City Center Activities
Chester Beatty Library
Dublin Castle, City Center
The Chester Beatty, founded initially to hold the collections of mining magnate Sir Alfred Chester Beatty, has expanded its collections, exhibit schedule, and educational offerings to encourage cultural and religious understanding. Within the labyrinth of Dublin Castle, the museum is one of Dublin’s most serene spaces—quiet, dark, set off with lush tapestries, ancient manuscripts, and small pieces of art. The museum, like most of Dublin’s cultural institutions, seeks to be a living, breathing space for city dwellers and visitors alike. Aside from the 6,000 culturally significant works on display—love poems from 1160 B.C., Egyptian Books of the Dead, the earliest papyrus sources of the Bible—the Chester Beatty hosts regular drop-in-and-draw sessions, interactive art tours for those suffering from dementia, Qigong on the rooftop, and family-friendly film screenings.
Christ Church Cathedral
Christchurch Pl., City Center
A major Dublin Landmark, Christ Church Cathedral has been rooted in the city center since 1028. Originally a Viking church, the cathedral has of course changed hands in line with Ireland's successive waves of invaders. Today it appears fairly Victorian, with a mix of Gothic and Romanesque features, like flying buttresses. Inside you’ll find not only a fully functioning Anglican church with regular services and a stellar choir (stop in for Evensong) but a thousand years' worth of ancient manuscripts and artifacts, including Ireland’s first copy of the Magna Carta. Walk down to the country’s oldest medieval crypt and be sure to stop at the burial tomb of Strongbow, the Welsh warlord who brought the Anglo-Norman invasion to Ireland in the 12th century.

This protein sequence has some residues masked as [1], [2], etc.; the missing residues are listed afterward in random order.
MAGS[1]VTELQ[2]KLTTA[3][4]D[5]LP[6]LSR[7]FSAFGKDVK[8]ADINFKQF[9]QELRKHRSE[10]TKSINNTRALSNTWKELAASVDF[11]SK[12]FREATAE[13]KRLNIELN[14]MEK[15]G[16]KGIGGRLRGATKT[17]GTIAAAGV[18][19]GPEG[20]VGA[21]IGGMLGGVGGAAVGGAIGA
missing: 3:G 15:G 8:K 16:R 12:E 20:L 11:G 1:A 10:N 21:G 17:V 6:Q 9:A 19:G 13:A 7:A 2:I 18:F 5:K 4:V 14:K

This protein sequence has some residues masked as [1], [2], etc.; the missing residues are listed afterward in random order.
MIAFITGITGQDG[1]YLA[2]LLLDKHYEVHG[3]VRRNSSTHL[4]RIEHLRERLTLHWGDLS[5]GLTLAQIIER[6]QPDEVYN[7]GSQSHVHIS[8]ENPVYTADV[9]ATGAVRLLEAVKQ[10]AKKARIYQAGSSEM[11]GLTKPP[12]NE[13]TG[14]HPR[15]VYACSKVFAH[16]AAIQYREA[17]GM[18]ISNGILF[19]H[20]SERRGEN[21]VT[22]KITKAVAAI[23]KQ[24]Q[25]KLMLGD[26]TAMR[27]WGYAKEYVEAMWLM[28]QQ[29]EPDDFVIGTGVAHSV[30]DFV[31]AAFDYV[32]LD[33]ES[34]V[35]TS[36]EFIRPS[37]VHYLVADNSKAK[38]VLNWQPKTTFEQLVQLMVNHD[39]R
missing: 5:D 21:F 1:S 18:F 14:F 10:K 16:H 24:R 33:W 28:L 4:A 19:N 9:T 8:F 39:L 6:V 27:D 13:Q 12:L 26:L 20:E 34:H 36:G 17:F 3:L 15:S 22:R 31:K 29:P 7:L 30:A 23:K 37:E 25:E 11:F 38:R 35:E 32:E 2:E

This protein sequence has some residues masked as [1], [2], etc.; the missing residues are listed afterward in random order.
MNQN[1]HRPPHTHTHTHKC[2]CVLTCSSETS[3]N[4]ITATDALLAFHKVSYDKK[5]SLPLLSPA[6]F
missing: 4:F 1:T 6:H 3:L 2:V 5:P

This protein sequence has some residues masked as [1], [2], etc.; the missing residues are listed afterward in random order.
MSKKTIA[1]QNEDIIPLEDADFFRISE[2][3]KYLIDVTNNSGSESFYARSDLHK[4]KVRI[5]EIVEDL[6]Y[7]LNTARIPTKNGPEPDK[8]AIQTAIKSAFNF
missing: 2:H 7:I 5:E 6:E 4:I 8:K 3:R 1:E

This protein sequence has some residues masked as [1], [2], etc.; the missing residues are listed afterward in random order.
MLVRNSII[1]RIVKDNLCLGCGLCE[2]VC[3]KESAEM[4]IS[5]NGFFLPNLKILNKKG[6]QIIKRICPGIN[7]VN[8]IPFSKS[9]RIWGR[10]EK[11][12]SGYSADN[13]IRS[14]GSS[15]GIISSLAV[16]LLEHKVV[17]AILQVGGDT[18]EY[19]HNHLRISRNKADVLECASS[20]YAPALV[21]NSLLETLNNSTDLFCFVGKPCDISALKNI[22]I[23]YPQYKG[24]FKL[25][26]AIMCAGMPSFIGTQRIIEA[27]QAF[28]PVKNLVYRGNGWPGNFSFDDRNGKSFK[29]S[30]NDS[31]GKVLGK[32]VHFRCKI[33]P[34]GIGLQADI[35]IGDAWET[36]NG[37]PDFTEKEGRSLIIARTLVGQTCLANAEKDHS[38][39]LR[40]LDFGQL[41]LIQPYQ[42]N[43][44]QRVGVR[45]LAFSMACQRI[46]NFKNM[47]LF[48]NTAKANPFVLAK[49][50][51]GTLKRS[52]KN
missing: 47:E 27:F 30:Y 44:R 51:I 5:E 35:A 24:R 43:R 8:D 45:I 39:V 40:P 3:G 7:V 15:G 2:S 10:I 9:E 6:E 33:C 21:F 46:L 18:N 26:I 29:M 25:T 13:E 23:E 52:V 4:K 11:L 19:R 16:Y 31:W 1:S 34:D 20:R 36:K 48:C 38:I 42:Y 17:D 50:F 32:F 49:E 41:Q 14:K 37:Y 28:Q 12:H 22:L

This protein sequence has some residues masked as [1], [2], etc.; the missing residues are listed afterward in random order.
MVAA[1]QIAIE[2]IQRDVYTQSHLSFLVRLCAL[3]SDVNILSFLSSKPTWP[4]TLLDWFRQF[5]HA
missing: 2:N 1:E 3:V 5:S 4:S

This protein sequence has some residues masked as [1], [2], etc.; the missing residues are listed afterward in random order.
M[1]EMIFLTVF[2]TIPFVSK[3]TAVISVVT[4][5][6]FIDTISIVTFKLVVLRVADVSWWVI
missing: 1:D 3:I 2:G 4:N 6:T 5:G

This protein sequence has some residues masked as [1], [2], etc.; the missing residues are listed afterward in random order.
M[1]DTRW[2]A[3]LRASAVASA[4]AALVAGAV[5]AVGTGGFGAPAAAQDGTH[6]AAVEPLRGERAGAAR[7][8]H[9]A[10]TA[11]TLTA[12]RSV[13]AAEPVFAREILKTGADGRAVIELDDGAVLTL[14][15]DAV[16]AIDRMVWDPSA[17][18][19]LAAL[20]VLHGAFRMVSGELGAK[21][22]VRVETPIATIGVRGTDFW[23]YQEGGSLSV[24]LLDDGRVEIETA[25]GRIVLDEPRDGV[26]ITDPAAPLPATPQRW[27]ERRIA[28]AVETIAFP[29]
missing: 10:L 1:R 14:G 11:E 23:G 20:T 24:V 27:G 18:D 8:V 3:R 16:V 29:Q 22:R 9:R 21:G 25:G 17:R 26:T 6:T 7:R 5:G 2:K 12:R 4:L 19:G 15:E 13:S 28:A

Dame St., City Center
A historic landmark as well as a major government complex, Dublin Castle was built in the 13th century on the site of a Viking settlement (remnants of which can still be seen today). Until 1922, the castle was the British headquarters in Ireland. The structure is a Georgian palace with the requisite grand reception hall and palatial apartments, a Gothic Revival chapel, and several museums. Today it is used to inaugurate presidents and host state dinners, and it has been used to entertain everyone from Nelson Mandela to John F. Kennedy. In addition to the Chester Beatty, there is a second museum that houses paintings, sculpture, and textiles spanning ages.
Phoenix Park, City Center
The single largest enclosed park in any city in Europe, Phoenix Park is basically a 1,752-acre backyard to Dublin. The grounds were initially used as a royal hunting ground in the 1600s and have evolved to include hundreds of trails, historic monuments (like the Papal Cross and the Wellington Testimonial), Victorian gardens, and the Dublin Zoo, as well as Áras an Uachtaráin, the president's official residence (one he shares with hundreds of deer). Walking, biking, or even driving through the park early in the morning as the sun rises or at dusk is one of Dublin's great pleasures.
Trinity College Dublin
College Green, City Center
Smack in the middle of Dublin is the walled campus of Trinity College. Inside the walls: beautifully maintained Georgian buildings built around three squares and playing fields dotted with sculptures by Alexander Calder, Henry Moore, and other artistic heavyweights. Alongside several thousand students, most of Dublin uses the campus (built by Queen Elizabeth I in 1592) to cut across the city, partially because it’s a shortcut but mainly because it’s beautiful. The walkway between the cricket and rugby pitches is lined with cherry trees. The front square, with its campanile and imposing columned buildings, is an architectural feat, and the many manicured green spaces are ideal lunch spots. The Georgian buildings contain historical treasures, like the Book of Kells (a ninth-century illustrated manuscript of the four gospels and life of Jesus), and the old library and long room are filled with an impressive 200,000 books and lined with marble busts of great Western philosophers and writers.
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